Contest: PS I Love You Tickets & 7″ Giveaway

Man, have we got a deal for you! PS I Love You is playing a gig next Tuesday night (3/1) at the Mohawk (indoors), and we’re fortunate enough to have a pair of tickets to give you absolutely free.  But, not only are we offering you tickets to this excellent show, but we’re also going to be giving away the brand new “Leftovers” single 7″, which is a split with Diamond Rings.  Both bands have gotten loads of praise already, and it seems like their stars are only going to be rising higher and higher in 2011.  All you need to do is leave a comment telling us which band you’re most excited to see at SXSW, and we’ll pick our favorite end of day Saturday (2/26). Oh, and speaking of SXSW, PS I Love You will be back for the festival as well, so stay tuned for more news on the band’s travel itinerary, but for now plan on meeting us at the Mohawk next week.  Below is a sneak peak at a track from the new 7″.


Download: PS I Love You – Leftovers [MP3]

New Track from Sloan

You don’t get much better than the Canadian group Sloan.  They’ve been cranking out albums for years, giving us all a nice taste of blistering guitar pop that’s never failed to win this writer over.  Now we’ve got news that the band are releasing their tenth album, The Double Cross, on May 10th via Yep Roc here in the States. One thing you can be absolutely sure about is that the record is going to be filled with hooks and sing-a-long moments that will stick in your head for years to come.  Hopefully a single like this one will finally give more press to the much deserving band, as there are very few who’ve done it for so long, so successfully.  And, if you’re just stumbling across the band, go back and check out the 30-odd track from Never Hear the End of It, quietly released a few years back.


Download: Sloan – Follow The Leader [MP3]

Tim Cohen – Magic Trick

Rating: ★★★★ ·

For most listeners, you’re probably expecting anything coming from Tim Cohen to somewhat resemble his haunting vocal performances from his main gig, The Fresh & Onlys.  But, while that dark tinted vocal is still there, Tim’s been creating music on his own for some time, this being his second solo release in about a year (making that 3 in a year, all work included).  Magic Trick establishes itself as his most timeless release to date, making Cohen a hot commodity in the small indie rock community.

“I Am Never Going to Die” sounds precisely like something your father might have listened to if he grew up in the late 60s.  It was probably a track played by his roommate while they sat in some bong circle, promising one another that they were going to make themselves happy.  Yet you won’t have to travel back in time to enjoy this piece, nor do you necessarily have to partake in recreational drugs; Tim’s music, as well as the themes throughout Magic Trick, apply just as much now as they did then.

The haunting vision of Tim Cohen that I have in my head revolves around those vocals, teetering on the edge of despair, such as you get on a song like “The Flower.”  Still, even with his songs having this shady quality, a track like this reminds you of dark crooners such as Richard Hawley, giving you dense pop songs in a simply beautiful format.  Similarly, “Ledgerdemain” operates in the same spectrum, using a heavy vocal to discuss themes of love as seen through one man’s perspective.  The light piano touches and floating female vocal accompaniment definitely bring an extra punch to this number.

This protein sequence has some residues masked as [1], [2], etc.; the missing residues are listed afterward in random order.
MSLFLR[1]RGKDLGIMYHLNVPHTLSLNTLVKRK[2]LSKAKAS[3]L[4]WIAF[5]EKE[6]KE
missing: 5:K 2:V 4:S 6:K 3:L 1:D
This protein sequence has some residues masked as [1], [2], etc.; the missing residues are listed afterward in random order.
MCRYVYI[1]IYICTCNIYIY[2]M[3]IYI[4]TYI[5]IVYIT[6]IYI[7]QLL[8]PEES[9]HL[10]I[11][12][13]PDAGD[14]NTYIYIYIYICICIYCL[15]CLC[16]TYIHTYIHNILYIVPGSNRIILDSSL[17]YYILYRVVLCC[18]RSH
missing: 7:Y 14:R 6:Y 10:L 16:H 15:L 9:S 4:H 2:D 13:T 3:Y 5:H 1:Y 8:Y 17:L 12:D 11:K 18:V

But, perhaps the most notable style present on Magic Trick are the allusions to the psychedelia of years past, only viewed through a more modern lens. It’s hard to go through listening to a track like “The Spirit’s Inside” without noticing the cascading guitars that go with the moody electronic piano.  Not only that, but it hints back at those low-budget movies during the black-and-white era where your hero has a pack of cigarettes rolled up in his sleeve.  “Season of Fires” definitely has some California vibe to it, almost as if it’s the long lost Doors demo, except a tad bit better, as Cohen’s a better poet in my mind.

One of the remarkable things about listening to Magic Trick in its entirety is that you want to put some many songs in certain generic boxes, pushing influences onto the Tim Cohen, but where he seems to have progressed greatly on this album are the darker pop tracks, like those mentioned above or the album closer, “I Looked Up.”  Such touches of songwriting demonstrate that he’s more than just a one-trick pony.  While it may seem that Cohen’s been around for quite some time, this record is the first one that really shows he’s heading in the right direction, even if we didn’t see them coming right away.  Tim Cohen might be a man who loves the past, but he’s certainly the man of the moment.


Download: Tim Cohen – Don’t Give Up [MP3]

New Track from Mueran Humanos

One of the great things about the Internet is that you can hear all sorts of crazy things from around the globe, which is the exact case with Mueran Humanos.  The band’s name roughly translates to Die Humans, so I mean, you’ve got to appreciate that sort of bold statement.  Musically, the duo, who come from Buenos Aires, use a moody electronic element to hash out their sound, giving us this first single titled “Festival of Lights.” There’s definitely a throbbing dance club element buried in this track, so if you like it, be sure to go find yourself a copy of the group’s self-titled debut from Blind Prophet Records.  And, of course, we’re always happy to translate.


Download: Mueran Humanos – Festival De Las Luces [MP3]